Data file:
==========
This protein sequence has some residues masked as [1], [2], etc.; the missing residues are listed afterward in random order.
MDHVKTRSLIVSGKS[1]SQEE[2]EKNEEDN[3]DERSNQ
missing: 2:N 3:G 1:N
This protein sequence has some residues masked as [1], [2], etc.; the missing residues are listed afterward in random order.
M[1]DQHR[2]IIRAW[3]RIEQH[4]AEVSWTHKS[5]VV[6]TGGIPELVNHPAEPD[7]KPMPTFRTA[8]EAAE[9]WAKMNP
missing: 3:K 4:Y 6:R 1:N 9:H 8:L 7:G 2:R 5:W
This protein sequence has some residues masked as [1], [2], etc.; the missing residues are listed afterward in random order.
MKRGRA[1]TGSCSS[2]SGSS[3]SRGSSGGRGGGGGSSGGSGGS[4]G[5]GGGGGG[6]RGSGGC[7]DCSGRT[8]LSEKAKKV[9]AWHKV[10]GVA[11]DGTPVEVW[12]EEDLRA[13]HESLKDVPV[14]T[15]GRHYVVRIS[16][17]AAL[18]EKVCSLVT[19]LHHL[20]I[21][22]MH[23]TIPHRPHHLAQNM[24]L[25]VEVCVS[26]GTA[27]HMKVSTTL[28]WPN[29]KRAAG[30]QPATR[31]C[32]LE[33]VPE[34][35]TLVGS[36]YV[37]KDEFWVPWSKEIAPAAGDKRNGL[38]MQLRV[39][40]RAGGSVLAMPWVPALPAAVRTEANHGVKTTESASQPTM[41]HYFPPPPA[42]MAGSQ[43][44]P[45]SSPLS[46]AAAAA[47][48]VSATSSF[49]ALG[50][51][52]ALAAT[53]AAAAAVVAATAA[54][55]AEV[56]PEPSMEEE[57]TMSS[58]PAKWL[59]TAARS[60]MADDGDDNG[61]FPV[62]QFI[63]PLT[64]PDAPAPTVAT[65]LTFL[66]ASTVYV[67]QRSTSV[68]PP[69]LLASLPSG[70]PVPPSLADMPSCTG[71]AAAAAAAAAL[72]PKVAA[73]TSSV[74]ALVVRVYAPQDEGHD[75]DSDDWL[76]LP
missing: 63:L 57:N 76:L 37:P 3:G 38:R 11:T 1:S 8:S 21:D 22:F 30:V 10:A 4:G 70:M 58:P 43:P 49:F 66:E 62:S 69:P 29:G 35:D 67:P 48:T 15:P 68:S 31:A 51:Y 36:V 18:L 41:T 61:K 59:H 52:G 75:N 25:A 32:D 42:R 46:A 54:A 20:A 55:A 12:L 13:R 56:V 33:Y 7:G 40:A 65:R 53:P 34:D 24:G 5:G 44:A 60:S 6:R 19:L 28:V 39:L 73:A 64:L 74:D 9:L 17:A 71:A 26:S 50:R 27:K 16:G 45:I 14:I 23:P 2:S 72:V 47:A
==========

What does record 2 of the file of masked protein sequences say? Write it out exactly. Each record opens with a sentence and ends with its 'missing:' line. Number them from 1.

This protein sequence has some residues masked as [1], [2], etc.; the missing residues are listed afterward in random order.
M[1]DQHR[2]IIRAW[3]RIEQH[4]AEVSWTHKS[5]VV[6]TGGIPELVNHPAEPD[7]KPMPTFRTA[8]EAAE[9]WAKMNP
missing: 3:K 4:Y 6:R 1:N 9:H 8:L 7:G 2:R 5:W